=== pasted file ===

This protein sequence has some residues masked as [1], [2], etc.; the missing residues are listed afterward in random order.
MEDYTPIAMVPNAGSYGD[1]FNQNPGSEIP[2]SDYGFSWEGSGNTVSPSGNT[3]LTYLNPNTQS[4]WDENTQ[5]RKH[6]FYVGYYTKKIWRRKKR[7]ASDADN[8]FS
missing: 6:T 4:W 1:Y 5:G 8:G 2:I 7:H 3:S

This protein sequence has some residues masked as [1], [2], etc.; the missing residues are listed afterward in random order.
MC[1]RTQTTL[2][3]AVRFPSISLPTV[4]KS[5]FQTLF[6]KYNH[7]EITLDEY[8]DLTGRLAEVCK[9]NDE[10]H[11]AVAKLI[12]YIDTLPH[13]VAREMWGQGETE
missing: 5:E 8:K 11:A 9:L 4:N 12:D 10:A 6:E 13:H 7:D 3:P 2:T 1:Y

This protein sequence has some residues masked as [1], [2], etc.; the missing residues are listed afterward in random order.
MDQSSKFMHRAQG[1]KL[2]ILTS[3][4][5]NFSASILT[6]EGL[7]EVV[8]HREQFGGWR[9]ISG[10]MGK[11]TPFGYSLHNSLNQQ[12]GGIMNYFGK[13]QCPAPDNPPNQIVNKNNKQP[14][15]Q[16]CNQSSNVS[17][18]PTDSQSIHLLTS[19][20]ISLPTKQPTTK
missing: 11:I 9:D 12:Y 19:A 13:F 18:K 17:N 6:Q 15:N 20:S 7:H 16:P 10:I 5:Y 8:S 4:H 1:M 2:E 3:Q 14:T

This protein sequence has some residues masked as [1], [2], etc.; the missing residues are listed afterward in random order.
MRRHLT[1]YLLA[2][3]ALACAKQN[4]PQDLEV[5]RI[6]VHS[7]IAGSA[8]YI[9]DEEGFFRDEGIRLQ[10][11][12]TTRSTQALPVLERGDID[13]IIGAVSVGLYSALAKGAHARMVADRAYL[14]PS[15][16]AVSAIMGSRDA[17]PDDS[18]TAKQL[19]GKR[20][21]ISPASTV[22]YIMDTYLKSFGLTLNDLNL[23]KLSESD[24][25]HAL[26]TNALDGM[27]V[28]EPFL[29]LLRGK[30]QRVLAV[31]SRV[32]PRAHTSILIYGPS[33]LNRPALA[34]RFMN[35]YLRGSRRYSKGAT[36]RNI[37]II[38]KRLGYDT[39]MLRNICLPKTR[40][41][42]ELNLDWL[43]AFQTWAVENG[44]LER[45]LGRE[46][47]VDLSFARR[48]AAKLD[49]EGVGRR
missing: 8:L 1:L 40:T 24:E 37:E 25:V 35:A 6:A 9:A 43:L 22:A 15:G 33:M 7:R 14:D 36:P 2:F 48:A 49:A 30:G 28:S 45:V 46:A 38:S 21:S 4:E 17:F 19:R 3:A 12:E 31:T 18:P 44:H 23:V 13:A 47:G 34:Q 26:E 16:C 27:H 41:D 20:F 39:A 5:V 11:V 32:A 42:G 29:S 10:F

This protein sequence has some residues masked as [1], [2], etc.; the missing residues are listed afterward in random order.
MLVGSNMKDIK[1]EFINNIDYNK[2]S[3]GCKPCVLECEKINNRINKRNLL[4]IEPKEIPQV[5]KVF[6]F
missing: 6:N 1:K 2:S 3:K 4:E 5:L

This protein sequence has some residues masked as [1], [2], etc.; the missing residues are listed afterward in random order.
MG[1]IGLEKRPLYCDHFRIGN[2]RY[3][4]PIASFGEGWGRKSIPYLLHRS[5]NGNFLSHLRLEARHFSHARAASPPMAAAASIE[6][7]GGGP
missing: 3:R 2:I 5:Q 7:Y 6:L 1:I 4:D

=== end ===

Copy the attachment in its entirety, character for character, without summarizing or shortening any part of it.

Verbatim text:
This protein sequence has some residues masked as [1], [2], etc.; the missing residues are listed afterward in random order.
MEDYTPIAMVPNAGSYGD[1]FNQNPGSEIP[2]SDYGFSWEGSGNTVSPSGNT[3]LTYLNPNTQS[4]WDENTQ[5]RKH[6]FYVGYYTKKIWRRKKR[7]ASDADN[8]FS
missing: 6:T 4:W 1:Y 5:G 8:G 2:I 7:H 3:S

This protein sequence has some residues masked as [1], [2], etc.; the missing residues are listed afterward in random order.
MC[1]RTQTTL[2][3]AVRFPSISLPTV[4]KS[5]FQTLF[6]KYNH[7]EITLDEY[8]DLTGRLAEVCK[9]NDE[10]H[11]AVAKLI[12]YIDTLPH[13]VAREMWGQGETE
missing: 5:E 8:K 11:A 9:L 4:N 12:D 10:A 6:E 13:H 7:D 3:P 2:T 1:Y

This protein sequence has some residues masked as [1], [2], etc.; the missing residues are listed afterward in random order.
MDQSSKFMHRAQG[1]KL[2]ILTS[3][4][5]NFSASILT[6]EGL[7]EVV[8]HREQFGGWR[9]ISG[10]MGK[11]TPFGYSLHNSLNQQ[12]GGIMNYFGK[13]QCPAPDNPPNQIVNKNNKQP[14][15]Q[16]CNQSSNVS[17][18]PTDSQSIHLLTS[19][20]ISLPTKQPTTK
missing: 11:I 9:D 12:Y 19:A 13:F 18:K 17:N 6:Q 15:N 20:S 7:H 16:P 10:I 5:Y 8:S 4:H 1:M 2:E 3:Q 14:T

This protein sequence has some residues masked as [1], [2], etc.; the missing residues are listed afterward in random order.
MRRHLT[1]YLLA[2][3]ALACAKQN[4]PQDLEV[5]RI[6]VHS[7]IAGSA[8]YI[9]DEEGFFRDEGIRLQ[10][11][12]TTRSTQALPVLERGDID[13]IIGAVSVGLYSALAKGAHARMVADRAYL[14]PS[15][16]AVSAIMGSRDA[17]PDDS[18]TAKQL[19]GKR[20][21]ISPASTV[22]YIMDTYLKSFGLTLNDLNL[23]KLSESD[24][25]HAL[26]TNALDGM[27]V[28]EPFL[29]LLRGK[30]QRVLAV[31]SRV[32]PRAHTSILIYGPS[33]LNRPALA[34]RFMN[35]YLRGSRRYSKGAT[36]RNI[37]II[38]KRLGYDT[39]MLRNICLPKTR[40][41][42]ELNLDWL[43]AFQTWAVENG[44]LER[45]LGRE[46][47]VDLSFARR[48]AAKLD[49]EGVGRR
missing: 8:L 1:L 40:T 24:E 37:E 25:V 35:A 6:A 9:A 43:L 22:A 15:G 33:M 7:R 14:D 36:P 2:F 48:A 49:A 30:G 28:S 45:V 46:A 38:S 21:S 4:E 17:F 19:R 3:A 12:E 31:T 18:P 44:H 23:V 13:A 47:G 34:Q 26:E 16:C 27:H 41:D 20:F 39:A 5:V 11:V 32:A 42:G 29:S 10:F

This protein sequence has some residues masked as [1], [2], etc.; the missing residues are listed afterward in random order.
MLVGSNMKDIK[1]EFINNIDYNK[2]S[3]GCKPCVLECEKINNRINKRNLL[4]IEPKEIPQV[5]KVF[6]F
missing: 6:N 1:K 2:S 3:K 4:E 5:L

This protein sequence has some residues masked as [1], [2], etc.; the missing residues are listed afterward in random order.
MG[1]IGLEKRPLYCDHFRIGN[2]RY[3][4]PIASFGEGWGRKSIPYLLHRS[5]NGNFLSHLRLEARHFSHARAASPPMAAAASIE[6][7]GGGP
missing: 3:R 2:I 5:Q 7:Y 6:L 1:I 4:D